Bank notes are scrapped to beat laundering
A Pakistani government official has said that National Geographic’s famed green-eyed ‘Afghan Girl’ has been deported to Afghanistan. Fayaz Khan said Sharbat Gulla and her four children were handed over to Afghan authorities early yesterday at the Torkham border crossing, about 60km northwest of the Pakistani city of Peshawar. Gulla was arrested in late October on charges of carrying fake Pakistani ID papers and staying in Pakistan illegally. A Peshawar court later ordered her deported. She gained international fame in 1984 as an Afghan refugee girl, after war photographer Steve McCurry’s photograph of her, with piercing green eyes, was published on National Geographic’s cover. McCurry found her again in 2002. However, in 2014, she went into hiding after authorities accused her of buying fake Pakistani documents. India has scrapped its highest-denomination currency notes, delivering a blow to black-market money launderers but plunging hundreds of millions of common citizens holding cash savings into fear and uncertainty.
Within hours of Prime Minister Narendra Modi announcing the surprise move in a televised address, people thronged to ATMs, standing in long lines in hopes of grabbing bills that might still be in circulation yesterday.
As of midnight on Tuesday, all 500 and 1,000-rupee notes had no cash value. Modi assured that people holding the discontinued notes would be able to deposit them in banks and post office savings accounts before the end of the year and that new bills for 500 and 2,000 rupees were being printed and sent quickly to banks.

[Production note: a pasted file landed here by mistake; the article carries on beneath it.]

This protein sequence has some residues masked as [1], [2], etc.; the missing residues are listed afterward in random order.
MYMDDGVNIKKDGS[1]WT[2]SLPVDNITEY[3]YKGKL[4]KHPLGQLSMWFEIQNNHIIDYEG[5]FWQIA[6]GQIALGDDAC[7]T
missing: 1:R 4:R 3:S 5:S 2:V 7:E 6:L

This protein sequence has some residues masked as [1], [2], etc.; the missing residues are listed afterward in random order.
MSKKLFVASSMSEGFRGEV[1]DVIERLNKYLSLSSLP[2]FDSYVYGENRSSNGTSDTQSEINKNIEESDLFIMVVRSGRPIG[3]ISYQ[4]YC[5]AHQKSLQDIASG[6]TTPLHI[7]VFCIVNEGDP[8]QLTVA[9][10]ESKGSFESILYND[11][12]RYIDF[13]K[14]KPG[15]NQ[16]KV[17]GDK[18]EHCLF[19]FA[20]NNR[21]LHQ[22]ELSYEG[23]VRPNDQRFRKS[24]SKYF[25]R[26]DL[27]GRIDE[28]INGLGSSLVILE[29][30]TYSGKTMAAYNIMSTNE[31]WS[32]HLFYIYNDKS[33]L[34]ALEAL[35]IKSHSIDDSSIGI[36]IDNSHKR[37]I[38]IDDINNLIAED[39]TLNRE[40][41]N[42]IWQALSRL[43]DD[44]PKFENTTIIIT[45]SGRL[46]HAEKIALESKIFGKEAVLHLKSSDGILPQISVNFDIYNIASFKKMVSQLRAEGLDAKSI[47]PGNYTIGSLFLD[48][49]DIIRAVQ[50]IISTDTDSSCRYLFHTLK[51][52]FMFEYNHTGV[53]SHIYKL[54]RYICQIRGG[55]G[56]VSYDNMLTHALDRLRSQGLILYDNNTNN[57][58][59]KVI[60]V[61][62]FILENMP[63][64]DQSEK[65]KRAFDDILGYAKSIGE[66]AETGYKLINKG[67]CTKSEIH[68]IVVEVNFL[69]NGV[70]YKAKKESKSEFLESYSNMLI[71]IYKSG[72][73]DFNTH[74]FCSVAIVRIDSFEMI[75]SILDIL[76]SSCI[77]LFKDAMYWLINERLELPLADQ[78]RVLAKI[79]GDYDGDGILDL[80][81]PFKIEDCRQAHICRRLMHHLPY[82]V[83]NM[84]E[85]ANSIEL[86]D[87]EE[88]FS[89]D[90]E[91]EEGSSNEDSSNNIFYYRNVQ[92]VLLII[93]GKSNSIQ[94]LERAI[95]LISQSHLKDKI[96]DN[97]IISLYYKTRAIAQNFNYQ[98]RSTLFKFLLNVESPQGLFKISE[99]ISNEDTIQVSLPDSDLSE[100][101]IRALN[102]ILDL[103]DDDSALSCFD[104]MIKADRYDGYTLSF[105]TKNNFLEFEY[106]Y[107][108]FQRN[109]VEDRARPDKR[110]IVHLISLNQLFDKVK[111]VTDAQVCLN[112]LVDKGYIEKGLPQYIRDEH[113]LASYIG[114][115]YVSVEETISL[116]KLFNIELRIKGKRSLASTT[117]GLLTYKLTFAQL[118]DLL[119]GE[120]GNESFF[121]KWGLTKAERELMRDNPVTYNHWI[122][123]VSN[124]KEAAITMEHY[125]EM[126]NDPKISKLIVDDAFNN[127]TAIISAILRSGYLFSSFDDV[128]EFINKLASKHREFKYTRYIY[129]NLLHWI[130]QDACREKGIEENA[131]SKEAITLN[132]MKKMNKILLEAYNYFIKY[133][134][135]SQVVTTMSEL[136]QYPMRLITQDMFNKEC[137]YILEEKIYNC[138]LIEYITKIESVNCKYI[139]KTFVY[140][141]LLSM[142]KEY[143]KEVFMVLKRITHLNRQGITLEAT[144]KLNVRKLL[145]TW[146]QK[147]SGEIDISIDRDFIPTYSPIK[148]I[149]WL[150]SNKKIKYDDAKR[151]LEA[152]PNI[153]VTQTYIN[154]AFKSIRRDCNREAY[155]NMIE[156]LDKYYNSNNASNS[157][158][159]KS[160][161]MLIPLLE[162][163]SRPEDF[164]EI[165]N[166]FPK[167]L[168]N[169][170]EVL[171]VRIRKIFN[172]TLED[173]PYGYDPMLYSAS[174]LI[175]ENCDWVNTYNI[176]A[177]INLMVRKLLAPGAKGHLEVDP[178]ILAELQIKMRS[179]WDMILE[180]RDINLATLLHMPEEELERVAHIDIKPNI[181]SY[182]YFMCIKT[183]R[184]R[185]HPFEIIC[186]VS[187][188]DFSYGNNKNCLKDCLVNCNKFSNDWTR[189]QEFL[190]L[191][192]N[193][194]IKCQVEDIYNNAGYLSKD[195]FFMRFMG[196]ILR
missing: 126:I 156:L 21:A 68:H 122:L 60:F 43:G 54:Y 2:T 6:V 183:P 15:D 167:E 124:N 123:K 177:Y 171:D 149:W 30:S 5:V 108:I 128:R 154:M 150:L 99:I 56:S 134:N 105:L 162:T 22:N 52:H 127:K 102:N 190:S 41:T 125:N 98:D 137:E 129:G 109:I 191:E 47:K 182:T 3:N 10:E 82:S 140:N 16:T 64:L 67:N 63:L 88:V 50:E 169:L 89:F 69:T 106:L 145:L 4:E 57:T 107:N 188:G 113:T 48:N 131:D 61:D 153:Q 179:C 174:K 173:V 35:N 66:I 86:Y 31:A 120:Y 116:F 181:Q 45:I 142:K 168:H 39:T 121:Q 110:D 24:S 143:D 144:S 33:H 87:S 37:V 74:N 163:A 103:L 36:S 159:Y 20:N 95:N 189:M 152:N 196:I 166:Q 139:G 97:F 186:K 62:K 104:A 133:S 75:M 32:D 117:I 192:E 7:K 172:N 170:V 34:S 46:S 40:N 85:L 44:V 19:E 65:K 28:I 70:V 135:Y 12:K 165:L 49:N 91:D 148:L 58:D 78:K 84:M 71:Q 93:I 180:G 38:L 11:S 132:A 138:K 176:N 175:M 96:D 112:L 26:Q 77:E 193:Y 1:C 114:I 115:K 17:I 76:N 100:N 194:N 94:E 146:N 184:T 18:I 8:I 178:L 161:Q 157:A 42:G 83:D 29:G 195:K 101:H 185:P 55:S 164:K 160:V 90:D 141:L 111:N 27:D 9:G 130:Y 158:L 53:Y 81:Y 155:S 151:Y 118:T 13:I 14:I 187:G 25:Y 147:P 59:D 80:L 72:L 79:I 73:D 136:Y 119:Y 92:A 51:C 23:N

He said anyone making large bank deposits in the coming weeks would find themselves the target of Indian tax authorities.
“A few people are spreading corruption for their own benefit,” he said in the speech. “There is a time when you realise that you have to bring some change in society, and this is our time.”
For a few days, the old bills would still be accepted at hospitals, petrol stations, crematoria and for other businesses and services deemed essential.
Banks applauded the move as the strongest-ever measure against the parallel, black economy and pledged to quickly restock their cash reserves with the newly printed bills.
“It’s a good measure,” said Anuj Mathur, a banker who was among more than two dozen people lined up outside a south New Delhi ATM machine about 10pm on Tuesday. It will be inconvenient for a few days, but “this will clean up the system”.
Modi said authorities have discovered 1.25 trillion rupees, or about $18.8 billion, in illegal cash over the last two and a half years. Counterfeiting was also a major concern, he said.
CASHING OUT: All 500 and 1,000-rupee notes are being taken out of circulation